As far as your noise concern... that may be tricky to combat. Go play with some blinds to find a smooth operated blind.
     
  5. Kiwi

    Kiwi

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    Jan 28, 2013
    I think gradually turning on a light as suggested by Kris would be a better idea than trying to raise a blind.
    The bulb would have a constant controllable rise in brilliance, but the amount of light entering when slowly raising a blind will depend on how bright it is outside.
    Arduino have a "Fade" function that might be worth a look.
     
  6. Mat

    Mat

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    Jun 30, 2014
    Thanks all for responses.

    *steve*: yes I had been thinking that the first few cm would have to go much more slowly than the rest. If I used a stepper motor, I could get it to do 1cm in the first 10 minutes, 10cm in the next 10 minutes, and 100cm in the next 10 minutes, for example. In terms of the light leaks you mention, I had been thinking of some kind of frame that the edges of the blind would run in, to minimise this problem.

    KrisBlueNZ: Yeah you are right artificial light would be a much easier solution! Can buy off the shelf alarm clocks that do this for £50 or less. Somehow it doesn't appeal to me as much as building my own and using natural light though... If it seems beyond my skills though it's a good fallback option... Your other point about using a smartphone to play an audio file as a control signal sounds like a good one though. I can just set an alarm with that sound file, and plug it in to a minijack wired to my bedside.

    Gryd3: Alarm clock also good idea, although the smartphone audio file idea would allow me to control the length of the alarm easier perhaps. Stepper motor + microcontroller sounds good, with manual override - any ideas of where to learn more about these? I have little idea of which ones to choose!

    Kiwi: thanks, I will have a read about Arduino fade function.

    Thanks again for your input, and more thoughts much appreciated!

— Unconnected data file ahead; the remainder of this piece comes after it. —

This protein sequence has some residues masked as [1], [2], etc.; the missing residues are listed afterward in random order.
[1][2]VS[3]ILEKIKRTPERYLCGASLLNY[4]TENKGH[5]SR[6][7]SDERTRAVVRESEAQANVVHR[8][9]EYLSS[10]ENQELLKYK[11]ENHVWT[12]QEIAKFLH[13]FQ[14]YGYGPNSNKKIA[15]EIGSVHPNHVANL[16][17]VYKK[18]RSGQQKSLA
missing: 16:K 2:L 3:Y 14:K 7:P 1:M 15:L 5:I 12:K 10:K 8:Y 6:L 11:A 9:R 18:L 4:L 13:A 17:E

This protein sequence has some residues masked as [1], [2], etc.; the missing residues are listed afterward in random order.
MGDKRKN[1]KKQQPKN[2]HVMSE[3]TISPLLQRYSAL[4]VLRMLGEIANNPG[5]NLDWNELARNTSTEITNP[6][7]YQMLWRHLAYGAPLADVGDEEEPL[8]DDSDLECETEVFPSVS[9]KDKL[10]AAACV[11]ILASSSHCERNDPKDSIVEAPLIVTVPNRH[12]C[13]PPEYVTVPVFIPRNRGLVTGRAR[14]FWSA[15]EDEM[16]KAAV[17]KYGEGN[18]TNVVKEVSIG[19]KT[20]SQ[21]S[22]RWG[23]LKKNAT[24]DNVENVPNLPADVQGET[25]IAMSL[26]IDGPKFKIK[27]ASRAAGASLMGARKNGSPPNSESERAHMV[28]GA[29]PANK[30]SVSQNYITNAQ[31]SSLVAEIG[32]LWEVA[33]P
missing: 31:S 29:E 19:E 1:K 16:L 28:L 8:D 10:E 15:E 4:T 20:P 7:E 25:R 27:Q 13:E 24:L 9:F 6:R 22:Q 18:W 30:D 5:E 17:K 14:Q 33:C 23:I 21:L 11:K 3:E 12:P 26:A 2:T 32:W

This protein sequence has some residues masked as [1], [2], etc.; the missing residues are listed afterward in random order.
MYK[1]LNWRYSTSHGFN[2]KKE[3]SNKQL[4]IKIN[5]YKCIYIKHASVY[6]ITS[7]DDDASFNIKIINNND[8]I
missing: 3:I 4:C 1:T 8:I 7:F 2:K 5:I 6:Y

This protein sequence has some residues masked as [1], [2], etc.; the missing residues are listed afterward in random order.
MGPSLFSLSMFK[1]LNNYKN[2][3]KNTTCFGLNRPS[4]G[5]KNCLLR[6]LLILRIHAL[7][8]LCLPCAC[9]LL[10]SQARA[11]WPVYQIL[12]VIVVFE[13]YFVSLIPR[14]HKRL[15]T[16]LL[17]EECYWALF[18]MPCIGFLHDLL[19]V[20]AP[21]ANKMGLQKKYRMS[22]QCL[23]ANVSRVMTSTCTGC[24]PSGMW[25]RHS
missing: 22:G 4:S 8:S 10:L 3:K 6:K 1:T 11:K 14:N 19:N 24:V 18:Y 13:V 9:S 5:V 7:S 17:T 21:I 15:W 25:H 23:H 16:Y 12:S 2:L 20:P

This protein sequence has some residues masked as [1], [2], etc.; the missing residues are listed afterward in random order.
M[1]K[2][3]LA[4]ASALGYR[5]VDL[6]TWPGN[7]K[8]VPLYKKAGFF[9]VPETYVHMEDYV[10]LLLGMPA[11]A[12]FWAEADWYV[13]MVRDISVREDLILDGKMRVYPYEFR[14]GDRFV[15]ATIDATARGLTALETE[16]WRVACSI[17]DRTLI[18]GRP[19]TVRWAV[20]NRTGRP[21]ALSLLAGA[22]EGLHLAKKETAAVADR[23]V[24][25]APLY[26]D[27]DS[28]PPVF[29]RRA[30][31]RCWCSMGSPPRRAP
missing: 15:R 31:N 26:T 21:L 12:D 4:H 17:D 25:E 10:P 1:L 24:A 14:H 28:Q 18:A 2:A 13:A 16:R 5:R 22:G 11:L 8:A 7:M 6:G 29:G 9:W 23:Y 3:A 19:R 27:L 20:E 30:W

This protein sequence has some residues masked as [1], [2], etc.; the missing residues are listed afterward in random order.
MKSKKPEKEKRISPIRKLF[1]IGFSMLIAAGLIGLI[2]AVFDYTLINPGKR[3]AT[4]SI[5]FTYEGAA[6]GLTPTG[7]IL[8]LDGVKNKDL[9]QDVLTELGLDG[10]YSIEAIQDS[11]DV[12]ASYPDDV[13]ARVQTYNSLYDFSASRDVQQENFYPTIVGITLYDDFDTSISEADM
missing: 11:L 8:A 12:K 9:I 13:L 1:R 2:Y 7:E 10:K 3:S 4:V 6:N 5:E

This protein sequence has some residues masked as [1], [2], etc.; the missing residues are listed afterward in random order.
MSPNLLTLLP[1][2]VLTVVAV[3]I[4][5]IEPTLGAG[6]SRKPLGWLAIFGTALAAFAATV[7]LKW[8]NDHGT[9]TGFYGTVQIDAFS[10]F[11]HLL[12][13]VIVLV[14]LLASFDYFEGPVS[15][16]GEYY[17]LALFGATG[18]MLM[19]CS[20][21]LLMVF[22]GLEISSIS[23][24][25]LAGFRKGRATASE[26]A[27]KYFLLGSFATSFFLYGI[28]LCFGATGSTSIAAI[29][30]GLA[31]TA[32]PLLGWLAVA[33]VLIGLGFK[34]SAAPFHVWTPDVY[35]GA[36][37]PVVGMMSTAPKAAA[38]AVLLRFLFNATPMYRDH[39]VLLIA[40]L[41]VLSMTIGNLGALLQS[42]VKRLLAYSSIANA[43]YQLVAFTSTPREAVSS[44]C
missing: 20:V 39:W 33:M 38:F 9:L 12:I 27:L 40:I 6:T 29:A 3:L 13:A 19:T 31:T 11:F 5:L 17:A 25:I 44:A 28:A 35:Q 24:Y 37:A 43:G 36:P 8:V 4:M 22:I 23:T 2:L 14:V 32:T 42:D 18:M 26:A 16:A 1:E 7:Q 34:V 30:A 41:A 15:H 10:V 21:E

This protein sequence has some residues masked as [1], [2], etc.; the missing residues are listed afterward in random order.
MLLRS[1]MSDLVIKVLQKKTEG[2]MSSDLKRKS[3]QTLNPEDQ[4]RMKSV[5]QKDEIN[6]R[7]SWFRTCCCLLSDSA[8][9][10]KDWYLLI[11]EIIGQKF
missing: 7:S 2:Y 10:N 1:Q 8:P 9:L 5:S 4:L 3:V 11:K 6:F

Mat
     
  7. KrisBlueNZ

    KrisBlueNZ Sadly passed away in 2015

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    Yes. Also, the sound file would give you complete control over the fade-up. You could use different sound files to give you different fade-up periods, different maximum brightness, or different "shape" to the brightness vs. time graph. That versatility was the reason I suggested it.
     
  8. Gryd3

    Gryd3

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    Jun 25, 2014
    It may require playing around with the smartphone you plan to use.
    My Samsung Galaxy S3, LG Optimus 3D, and Sony Xperia Play will automatically stop playing the alarm after a few minutes. (They all have settings for 'snooze duration' though which would allow you to replay the sound every n-minutes)
    If you test your device and this is of no concern, than it sounds like a good plan of attack.

    Edit: Also, about learning different MicroControllers and Stepper motors can be done on all sorts of sites.
    May people have a favorite flavor of chip, and programming language. Because it seems as though you are very new at this.. take a look at the arduino family. The IDE is really easy to pick up and write with right away without needing to know Assembly language ;)
    There is a very large range of Stepper Motors.. from the little guys you find in a flatbed scanner, to the big beefy ones that provide motion on CNC machinery. They also have different wiring configurations... more on that later. Which one you choose will depend on how fast you want it to go, or how much torque you want. Regardless of your alarm source, I do feel a stepper is the way to go to control your blinds.
    http://arduino.cc/en/Tutorial/HomePage
     
    Last edited: Jul 1, 2014
  9. KrisBlueNZ

    KrisBlueNZ Sadly passed away in 2015

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    I didn't mean that he would use the normal alarm system on the smartphone. I was thinking that it could be done either using an app that could either send commands to other apps at particular times of day (e.g. start the music player at a certain time) or by adding a long period of silence to the start of the audio file so he would start it playing before he went to sleep. There might be other ways as well.
     
  10. Mat

    Mat

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    Jun 30, 2014
    Some good points about the practicalities of playing a 30min sound file at a specific time, thanks. I'm guessing it must be possible to find an app that will do this, without running into snooze problems.

    I like the idea of avoiding assembly language! Have spent the last couple of hours reading the arduino website, and it looks suitable. I think I will need to buy a board and start messing around with more basic programs to get a feel for the language, then buy a stepper motor "shield", and a stepper motor. Would I also need a "shield" to convert the audio signal into a control voltage? Also, any advice on whether an arduino Uno would be sufficient in terms of connections and memory etc.? I have a feeling I'll only know which one of the dozen Arduinos on offer is the one I need once I have brought one and played around with it...